A letter written by an attorney to his client, advising him of the terms of an injunction granted against him in a suit in which the attorney is employed, is not a privileged communication, since it contains nothing in the way of a confidential disclosure, and it is admissible in evidence to show actual notice of the injunction by the client.

[Ed. Note.-For cases in point, see Cent. Dig. vol. 50, Witnesses, $8



A motion for a new trial is not essential in a federal court to entitle a party to a review of the judgment on writ of error by the Circuit Court of Appeals.


In Error to the Circuit Court of the United States for the Eastern District of Missouri.

See 128 Fed. 770.

David Goldsmith, for plaintiff in error.

George F. McNulty, James A. Seddon, and R. A. Holland, Jr., foi defendants in error.

Before HOOK, Circuit Judge, and PHILIPS, District Judge.

PHILIPS, District Judge. This is a contempt proceeding, in which the plaintiff in error was fined $250 and costs, growing out of the following state of facts:

In December, 1903, various railroad companies, including the Cleveland, Cincinnati, Chicago & St. Louis Railway Company, filed bills in equity in the United States Circuit Court for the Eastern District of Missouri against several so-called railroad ticket "scalpers," to enjoin them from dealing in that class of tickets being and to be sold by said railroad companies as round-trip tickets to and from the Louisiana Purchase Exposition, at St. Louis. One of the suits by the Cleveland, Cincinnati, Chicago & St. Louis Railway Company was instituted against Bennett Wasserman, Wasserman & Co., a corporation, and A. Aaron et al. The subpæna issued in this case was not served personally on the defendant Aaron; but on the return day the defendants, including Aaron, appeared by counsel, Judson and Green and others, and by written stipulation with complainants' solicitors consented that a teniporary injunction be ordered by the court, without prejudice to put in contestation the truth of the allegations of the bill and the right to the relief prayed for on final hearing. Accordingly, on the 29th day of April, 1904, Circuit Judge Adams presiding, the court entered a temporary injunction, enjoining the defendants "and each of them, and also their agents, servants, employés, attorneys and all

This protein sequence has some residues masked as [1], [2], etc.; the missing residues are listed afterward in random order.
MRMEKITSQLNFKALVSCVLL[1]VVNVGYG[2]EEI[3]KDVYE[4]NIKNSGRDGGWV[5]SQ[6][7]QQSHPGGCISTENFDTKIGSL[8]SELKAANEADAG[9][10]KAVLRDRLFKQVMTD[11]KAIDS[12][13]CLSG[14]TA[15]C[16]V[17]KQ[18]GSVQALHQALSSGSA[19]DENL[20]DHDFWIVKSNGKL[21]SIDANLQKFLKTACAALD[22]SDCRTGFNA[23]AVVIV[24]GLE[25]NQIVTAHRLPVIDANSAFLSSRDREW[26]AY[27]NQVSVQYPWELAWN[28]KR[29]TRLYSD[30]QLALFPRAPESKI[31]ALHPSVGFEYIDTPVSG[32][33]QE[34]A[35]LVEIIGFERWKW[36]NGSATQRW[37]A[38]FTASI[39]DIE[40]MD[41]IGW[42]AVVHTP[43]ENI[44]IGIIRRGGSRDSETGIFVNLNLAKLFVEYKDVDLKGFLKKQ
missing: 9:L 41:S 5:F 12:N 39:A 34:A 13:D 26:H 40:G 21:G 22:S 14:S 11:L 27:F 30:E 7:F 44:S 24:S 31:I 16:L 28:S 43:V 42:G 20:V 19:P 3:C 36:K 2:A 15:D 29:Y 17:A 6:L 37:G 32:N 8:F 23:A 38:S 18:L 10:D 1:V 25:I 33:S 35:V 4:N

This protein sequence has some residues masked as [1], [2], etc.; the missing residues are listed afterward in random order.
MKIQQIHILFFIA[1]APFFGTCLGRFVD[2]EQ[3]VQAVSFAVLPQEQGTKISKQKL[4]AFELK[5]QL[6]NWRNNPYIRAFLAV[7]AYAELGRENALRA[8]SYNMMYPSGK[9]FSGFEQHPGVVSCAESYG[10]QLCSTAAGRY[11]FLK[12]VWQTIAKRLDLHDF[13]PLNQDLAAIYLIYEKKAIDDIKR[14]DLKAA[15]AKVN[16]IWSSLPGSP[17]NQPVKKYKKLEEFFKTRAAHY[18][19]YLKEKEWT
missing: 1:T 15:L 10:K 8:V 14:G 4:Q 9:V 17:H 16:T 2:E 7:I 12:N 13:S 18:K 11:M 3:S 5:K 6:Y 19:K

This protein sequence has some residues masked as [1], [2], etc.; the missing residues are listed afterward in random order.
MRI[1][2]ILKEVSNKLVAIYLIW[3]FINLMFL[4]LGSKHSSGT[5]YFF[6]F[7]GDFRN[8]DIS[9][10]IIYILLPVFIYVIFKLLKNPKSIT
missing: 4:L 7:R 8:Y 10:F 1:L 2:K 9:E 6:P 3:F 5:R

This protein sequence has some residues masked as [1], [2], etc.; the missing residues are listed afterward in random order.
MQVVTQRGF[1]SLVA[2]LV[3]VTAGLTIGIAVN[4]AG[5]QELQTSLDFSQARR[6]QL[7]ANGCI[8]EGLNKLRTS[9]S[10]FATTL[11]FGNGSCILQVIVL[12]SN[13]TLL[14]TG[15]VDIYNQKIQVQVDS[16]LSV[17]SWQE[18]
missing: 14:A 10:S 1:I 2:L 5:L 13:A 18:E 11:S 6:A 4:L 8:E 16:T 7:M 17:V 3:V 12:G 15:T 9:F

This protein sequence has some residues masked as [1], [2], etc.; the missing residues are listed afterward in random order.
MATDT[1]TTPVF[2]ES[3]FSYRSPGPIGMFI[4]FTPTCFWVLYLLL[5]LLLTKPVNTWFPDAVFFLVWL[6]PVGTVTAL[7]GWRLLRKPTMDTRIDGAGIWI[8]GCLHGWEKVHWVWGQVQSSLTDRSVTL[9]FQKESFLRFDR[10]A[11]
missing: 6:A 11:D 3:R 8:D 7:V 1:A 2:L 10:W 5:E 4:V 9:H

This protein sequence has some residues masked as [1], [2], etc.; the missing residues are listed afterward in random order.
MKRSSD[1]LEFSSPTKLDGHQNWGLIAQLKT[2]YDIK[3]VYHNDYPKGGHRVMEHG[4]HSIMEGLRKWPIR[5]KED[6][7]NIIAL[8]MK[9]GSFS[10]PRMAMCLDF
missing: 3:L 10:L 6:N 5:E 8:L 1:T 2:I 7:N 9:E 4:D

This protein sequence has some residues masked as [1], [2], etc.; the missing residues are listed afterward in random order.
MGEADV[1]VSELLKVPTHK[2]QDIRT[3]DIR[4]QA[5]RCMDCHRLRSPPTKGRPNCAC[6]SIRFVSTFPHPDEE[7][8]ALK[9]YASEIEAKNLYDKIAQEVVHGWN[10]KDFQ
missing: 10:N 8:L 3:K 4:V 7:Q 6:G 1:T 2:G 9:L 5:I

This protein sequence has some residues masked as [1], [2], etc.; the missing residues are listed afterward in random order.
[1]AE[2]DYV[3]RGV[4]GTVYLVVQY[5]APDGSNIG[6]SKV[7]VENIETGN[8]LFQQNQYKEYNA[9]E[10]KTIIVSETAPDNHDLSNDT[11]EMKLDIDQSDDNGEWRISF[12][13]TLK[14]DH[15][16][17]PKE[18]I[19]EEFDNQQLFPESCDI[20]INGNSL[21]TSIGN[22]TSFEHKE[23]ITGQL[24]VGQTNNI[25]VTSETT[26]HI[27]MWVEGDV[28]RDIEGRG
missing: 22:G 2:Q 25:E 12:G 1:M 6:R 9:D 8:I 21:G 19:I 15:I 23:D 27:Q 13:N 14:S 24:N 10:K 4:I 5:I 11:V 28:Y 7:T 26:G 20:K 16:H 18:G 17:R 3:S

persons acting by or under their authority or direction, or the authority or direction of either of them, during the pendency of this suit, from buying, selling, dealing in or soliciting the purchase or sale of any signed contract nontransferable reduced rate ticket or tickets, or any part thereof, or any coupon thereof hereafter issued in good faith by said complainant, or by any other connecting railroad company for use over the road or roads of said complainant, its lines or any part thereof, issued on account of the Louisiana Purchase Exposition or World's Fair, to be held in the city of St. Louis, Missouri, in the year 1904, which tickets are by their terms nontransferable reduced fare tickets, and from soliciting, advising or urging persons other than the original purchaser thereof to use or attempt to use said tickets or any part thereof, on any train or trains on any lines of road of said complainant."

On the 30th day of July, 1904, the complainant in said suit presented to the Honorable Walter H. Sanborn, one of the circuit judges of said court, a petition for an attachment in contempt against said Wasserman & Co., Bennett Wasserman, and A. Aaron, for having violated said injunction order. The offense charged consisted in the "scalping" and sale of such ticket sold on behalf of the complainant, by the Erie Railroad Company, at the city of New York, on the 22d day of July, 1901, to one L. Goldman. The defendant, Aaron, made return to the writ by the name of Lewis Aaron, as his true name, and